Conor announces to the girl of his dreams, Raphina that he is in a band and asks her if she would like to model in it. It's a spur of the moment lie which he then has to back up by making friends with some musicians.
The backdrop to the movie is the gritty reality of economic depression, set in the Dublin during the 1980s. The movie brings back fond memories of punk rock and the costumes are spot on.
The soundtrack is where the movie really shines. It contains original music like the catchy 'Drive It Like You Stole It' and classics from the era by The Clash, The Cure, A-Ha, Duran Duran, Genesis, The Jam and Spandau Ballet. I'll admit I was tapping my feet along to many of the tunes. I loved seeing how the band was influenced by the musicians and music videos as they progressed through their formation.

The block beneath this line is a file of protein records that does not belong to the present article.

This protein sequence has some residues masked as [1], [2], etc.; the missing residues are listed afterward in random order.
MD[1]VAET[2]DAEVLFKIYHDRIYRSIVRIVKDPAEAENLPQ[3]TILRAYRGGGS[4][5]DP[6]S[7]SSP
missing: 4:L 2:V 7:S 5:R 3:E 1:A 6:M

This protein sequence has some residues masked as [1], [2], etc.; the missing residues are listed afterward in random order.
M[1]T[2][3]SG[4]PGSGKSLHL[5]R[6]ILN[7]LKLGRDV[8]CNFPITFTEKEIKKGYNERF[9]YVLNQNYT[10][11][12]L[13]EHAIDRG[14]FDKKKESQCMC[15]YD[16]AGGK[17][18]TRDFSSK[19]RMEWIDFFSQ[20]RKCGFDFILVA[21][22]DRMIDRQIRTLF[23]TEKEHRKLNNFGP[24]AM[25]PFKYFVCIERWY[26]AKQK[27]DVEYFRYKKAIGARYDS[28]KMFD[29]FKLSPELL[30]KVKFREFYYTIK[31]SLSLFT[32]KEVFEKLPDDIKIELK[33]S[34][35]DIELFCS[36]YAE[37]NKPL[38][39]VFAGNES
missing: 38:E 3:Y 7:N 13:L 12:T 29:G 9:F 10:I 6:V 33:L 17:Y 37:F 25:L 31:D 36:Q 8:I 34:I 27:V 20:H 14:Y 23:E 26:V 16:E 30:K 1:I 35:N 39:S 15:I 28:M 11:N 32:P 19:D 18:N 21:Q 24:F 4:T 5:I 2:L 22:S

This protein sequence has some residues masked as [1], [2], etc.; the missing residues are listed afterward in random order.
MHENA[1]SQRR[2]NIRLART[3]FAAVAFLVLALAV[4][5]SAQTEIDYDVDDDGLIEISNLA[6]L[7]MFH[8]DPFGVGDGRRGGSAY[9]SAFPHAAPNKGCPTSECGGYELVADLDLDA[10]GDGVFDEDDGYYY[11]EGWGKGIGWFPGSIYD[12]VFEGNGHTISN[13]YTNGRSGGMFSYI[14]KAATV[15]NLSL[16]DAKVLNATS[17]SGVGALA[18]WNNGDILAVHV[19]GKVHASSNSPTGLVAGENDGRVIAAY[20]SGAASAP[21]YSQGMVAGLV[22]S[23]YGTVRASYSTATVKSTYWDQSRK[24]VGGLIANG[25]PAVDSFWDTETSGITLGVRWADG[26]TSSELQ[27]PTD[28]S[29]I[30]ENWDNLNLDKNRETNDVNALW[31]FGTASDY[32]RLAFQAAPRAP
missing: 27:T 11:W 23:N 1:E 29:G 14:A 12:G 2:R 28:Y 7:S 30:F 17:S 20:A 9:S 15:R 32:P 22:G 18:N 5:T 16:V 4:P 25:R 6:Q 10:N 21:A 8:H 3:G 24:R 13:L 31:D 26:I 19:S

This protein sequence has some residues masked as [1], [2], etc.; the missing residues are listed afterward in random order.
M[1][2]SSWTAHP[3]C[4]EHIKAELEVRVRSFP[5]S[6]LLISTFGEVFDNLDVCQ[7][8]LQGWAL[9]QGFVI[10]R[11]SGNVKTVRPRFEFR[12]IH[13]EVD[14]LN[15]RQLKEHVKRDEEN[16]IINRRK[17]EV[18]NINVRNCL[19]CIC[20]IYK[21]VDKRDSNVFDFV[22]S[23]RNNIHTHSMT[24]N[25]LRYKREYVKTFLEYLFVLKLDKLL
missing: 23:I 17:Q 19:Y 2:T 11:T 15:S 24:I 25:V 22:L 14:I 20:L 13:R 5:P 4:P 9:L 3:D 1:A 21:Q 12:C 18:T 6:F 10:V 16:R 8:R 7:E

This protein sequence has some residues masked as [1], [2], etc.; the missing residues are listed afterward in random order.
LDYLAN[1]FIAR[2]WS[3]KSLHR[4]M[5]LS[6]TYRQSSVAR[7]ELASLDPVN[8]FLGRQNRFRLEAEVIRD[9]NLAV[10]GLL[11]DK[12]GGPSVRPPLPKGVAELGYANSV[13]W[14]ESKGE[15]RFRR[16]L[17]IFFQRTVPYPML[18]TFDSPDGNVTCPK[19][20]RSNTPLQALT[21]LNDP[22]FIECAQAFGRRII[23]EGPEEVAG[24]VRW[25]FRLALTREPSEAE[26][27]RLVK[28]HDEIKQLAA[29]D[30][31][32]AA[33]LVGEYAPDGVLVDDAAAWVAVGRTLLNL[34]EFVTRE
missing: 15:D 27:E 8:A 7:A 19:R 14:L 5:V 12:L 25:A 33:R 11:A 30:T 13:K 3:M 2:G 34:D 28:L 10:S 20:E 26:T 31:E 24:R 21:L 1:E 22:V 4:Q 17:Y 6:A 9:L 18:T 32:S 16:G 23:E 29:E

At times the movie is heart-warming and hilarious and other times it becomes dark and brooding. There are moments when the conversation contains beautiful philosophical comments.
The Director says he regretted the ending and the last few scenes are a bit of a let-down, but overall this is wonderful feel-good movie about how music plays a role in our formative younger years.
Sing Street is currently showing in cinemas around Australia with the soundtrack out on iTunes.